Getting Right with God: Southern Baptists and Desegregation, 1945-1995

Synopsis

This groundbreaking study finds Southern Baptists more diverse in
their attitudes toward segregation than previously assumed.

Focusing on the eleven states of the old Confederacy,
Getting Right with God examines the evolution of Southern Baptists'
attitudes toward African Americans during a tumultuous period of change
in the United States. Mark Newman not only offers an in-depth analysis
of Baptist institutions from the Southern Baptist Convention (SBC) and
state conventions to colleges and churches but also probes beyond these
by examining the response of pastors and lay people to changing race relations.

The SBC long held that legal segregation was in line with
biblical teachings, but after the Supreme Court's 1954 Brown vs. Board
of Education
decision in favor of desegregating public institutions,
some Southern Baptists found an inconsistency in their basic beliefs. Newman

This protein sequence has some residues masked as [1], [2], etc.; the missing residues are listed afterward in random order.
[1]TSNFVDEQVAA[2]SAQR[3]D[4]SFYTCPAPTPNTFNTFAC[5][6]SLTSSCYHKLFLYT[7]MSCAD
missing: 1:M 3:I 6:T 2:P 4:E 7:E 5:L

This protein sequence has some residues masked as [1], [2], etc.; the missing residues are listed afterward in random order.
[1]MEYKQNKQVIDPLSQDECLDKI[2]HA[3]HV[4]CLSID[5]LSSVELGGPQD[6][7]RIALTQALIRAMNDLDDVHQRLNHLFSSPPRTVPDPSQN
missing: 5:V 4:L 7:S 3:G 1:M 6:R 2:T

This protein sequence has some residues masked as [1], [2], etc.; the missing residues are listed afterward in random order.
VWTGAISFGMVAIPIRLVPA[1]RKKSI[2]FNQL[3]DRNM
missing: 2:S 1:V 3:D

identifies three major blocs of Baptist opinion about race relations: a
hard-line segregationist minority that believed God had ordained slavery
in the Bible; a more moderate majority that accepted the prevailing social
order of racial segregation; and a progressive group of lay people, pastors,
and denominational leaders who criticized and ultimately rejected discrimination
as contrary to biblical teachings.

According to Newman, the efforts of the progressives to
appeal to Baptists' primary commitments and the demise of de jure segregation
caused many moderate and then hard-line segregationists to gradually relinquish
their views, leading to the 1995 apology by the Southern Baptist Convention
for its complicity in slavery and racism. Comparing Southern Baptists to
other major white denominations, Newman concludes that lay Baptists differed
little from other white southerners in their response to segregation.

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